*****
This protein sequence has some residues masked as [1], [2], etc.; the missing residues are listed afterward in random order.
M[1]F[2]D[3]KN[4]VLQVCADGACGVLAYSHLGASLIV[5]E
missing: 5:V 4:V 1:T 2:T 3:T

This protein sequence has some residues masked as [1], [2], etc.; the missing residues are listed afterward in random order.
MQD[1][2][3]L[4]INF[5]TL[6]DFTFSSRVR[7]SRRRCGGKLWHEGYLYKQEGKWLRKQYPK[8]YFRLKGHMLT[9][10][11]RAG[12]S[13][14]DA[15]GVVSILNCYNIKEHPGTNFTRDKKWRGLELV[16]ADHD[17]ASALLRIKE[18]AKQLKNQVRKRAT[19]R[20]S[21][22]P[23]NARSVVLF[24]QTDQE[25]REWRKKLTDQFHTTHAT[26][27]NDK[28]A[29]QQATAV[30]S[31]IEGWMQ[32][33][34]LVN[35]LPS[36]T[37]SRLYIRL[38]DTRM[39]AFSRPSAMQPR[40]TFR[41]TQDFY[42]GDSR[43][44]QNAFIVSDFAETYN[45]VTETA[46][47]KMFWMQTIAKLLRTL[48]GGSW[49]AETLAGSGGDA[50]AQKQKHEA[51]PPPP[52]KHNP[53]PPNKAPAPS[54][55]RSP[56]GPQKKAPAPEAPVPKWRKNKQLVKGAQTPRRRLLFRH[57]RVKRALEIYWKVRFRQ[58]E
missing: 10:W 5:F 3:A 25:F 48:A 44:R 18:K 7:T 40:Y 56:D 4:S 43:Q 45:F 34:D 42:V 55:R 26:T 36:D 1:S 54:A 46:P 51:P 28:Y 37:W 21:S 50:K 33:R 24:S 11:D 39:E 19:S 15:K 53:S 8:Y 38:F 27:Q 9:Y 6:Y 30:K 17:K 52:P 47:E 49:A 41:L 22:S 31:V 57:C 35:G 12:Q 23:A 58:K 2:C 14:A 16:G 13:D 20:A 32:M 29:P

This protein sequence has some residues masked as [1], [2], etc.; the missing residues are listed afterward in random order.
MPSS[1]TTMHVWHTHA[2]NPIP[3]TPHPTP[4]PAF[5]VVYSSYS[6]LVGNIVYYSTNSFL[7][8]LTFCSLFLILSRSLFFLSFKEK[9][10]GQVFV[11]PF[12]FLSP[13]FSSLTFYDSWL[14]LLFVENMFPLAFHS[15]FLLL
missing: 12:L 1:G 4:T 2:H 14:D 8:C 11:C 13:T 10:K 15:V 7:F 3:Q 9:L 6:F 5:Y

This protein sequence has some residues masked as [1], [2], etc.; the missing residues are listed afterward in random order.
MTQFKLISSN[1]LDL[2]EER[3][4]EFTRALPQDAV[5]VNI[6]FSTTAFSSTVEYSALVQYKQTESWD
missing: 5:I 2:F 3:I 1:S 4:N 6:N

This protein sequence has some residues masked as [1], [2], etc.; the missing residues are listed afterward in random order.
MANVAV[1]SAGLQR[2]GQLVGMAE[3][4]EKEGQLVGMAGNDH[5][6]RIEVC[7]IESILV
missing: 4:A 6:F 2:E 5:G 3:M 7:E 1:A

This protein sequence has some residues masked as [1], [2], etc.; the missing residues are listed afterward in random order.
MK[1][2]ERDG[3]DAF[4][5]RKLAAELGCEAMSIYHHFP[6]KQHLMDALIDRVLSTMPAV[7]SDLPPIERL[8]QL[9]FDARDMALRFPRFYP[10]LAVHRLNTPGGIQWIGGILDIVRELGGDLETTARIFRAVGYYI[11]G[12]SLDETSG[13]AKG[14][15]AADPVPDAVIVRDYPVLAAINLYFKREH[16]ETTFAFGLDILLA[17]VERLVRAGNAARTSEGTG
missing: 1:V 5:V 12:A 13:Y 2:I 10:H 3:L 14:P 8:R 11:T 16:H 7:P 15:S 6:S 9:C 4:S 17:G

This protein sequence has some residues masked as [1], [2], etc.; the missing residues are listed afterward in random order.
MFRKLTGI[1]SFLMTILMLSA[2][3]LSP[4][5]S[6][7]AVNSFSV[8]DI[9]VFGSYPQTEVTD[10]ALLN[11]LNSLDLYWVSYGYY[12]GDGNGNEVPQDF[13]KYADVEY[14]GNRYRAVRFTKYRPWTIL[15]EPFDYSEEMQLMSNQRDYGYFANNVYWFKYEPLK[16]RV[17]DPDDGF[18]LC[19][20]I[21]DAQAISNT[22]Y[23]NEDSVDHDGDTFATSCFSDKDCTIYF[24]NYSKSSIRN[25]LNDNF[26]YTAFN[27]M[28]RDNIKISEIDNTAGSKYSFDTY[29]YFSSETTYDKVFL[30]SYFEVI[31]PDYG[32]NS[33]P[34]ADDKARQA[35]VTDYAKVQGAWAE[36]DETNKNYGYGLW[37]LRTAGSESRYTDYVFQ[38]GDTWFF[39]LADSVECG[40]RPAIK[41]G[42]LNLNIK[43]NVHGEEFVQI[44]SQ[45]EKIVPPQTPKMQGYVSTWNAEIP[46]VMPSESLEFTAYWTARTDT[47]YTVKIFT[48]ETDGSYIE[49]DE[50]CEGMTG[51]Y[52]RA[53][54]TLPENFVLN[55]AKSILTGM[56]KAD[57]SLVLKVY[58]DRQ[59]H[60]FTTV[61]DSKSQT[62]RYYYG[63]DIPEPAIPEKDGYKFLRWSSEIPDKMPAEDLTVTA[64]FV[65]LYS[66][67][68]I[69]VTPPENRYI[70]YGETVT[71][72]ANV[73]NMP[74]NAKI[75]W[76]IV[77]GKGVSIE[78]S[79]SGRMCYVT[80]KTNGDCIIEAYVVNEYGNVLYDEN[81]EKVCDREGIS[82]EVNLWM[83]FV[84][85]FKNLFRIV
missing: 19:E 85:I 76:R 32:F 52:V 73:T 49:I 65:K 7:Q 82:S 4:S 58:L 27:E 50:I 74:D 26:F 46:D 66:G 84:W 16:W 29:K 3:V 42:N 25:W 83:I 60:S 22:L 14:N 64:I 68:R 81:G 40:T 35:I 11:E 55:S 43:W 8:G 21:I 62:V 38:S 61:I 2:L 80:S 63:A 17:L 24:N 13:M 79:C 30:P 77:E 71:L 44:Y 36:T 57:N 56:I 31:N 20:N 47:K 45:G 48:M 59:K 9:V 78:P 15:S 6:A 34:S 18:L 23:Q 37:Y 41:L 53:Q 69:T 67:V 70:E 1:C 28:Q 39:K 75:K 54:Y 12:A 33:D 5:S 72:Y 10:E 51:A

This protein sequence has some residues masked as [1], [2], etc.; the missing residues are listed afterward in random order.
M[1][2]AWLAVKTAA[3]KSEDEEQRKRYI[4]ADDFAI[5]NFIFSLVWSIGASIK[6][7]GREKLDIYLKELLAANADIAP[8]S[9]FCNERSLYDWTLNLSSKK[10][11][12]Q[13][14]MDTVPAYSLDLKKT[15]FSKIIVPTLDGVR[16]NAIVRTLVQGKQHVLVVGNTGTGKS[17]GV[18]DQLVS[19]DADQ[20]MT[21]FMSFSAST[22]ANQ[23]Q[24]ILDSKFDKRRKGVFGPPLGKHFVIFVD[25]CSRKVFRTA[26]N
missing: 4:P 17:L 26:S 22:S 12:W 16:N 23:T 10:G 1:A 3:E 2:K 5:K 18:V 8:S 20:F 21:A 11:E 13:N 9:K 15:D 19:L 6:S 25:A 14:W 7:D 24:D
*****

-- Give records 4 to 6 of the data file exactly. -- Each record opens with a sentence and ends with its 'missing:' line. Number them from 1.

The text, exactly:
This protein sequence has some residues masked as [1], [2], etc.; the missing residues are listed afterward in random order.
MTQFKLISSN[1]LDL[2]EER[3][4]EFTRALPQDAV[5]VNI[6]FSTTAFSSTVEYSALVQYKQTESWD
missing: 5:I 2:F 3:I 1:S 4:N 6:N

This protein sequence has some residues masked as [1], [2], etc.; the missing residues are listed afterward in random order.
MANVAV[1]SAGLQR[2]GQLVGMAE[3][4]EKEGQLVGMAGNDH[5][6]RIEVC[7]IESILV
missing: 4:A 6:F 2:E 5:G 3:M 7:E 1:A

This protein sequence has some residues masked as [1], [2], etc.; the missing residues are listed afterward in random order.
MK[1][2]ERDG[3]DAF[4][5]RKLAAELGCEAMSIYHHFP[6]KQHLMDALIDRVLSTMPAV[7]SDLPPIERL[8]QL[9]FDARDMALRFPRFYP[10]LAVHRLNTPGGIQWIGGILDIVRELGGDLETTARIFRAVGYYI[11]G[12]SLDETSG[13]AKG[14][15]AADPVPDAVIVRDYPVLAAINLYFKREH[16]ETTFAFGLDILLA[17]VERLVRAGNAARTSEGTG
missing: 1:V 5:V 12:A 13:Y 2:I 10:H 3:L 14:P 8:R 11:T 16:H 7:P 15:S 6:S 9:C 4:S 17:G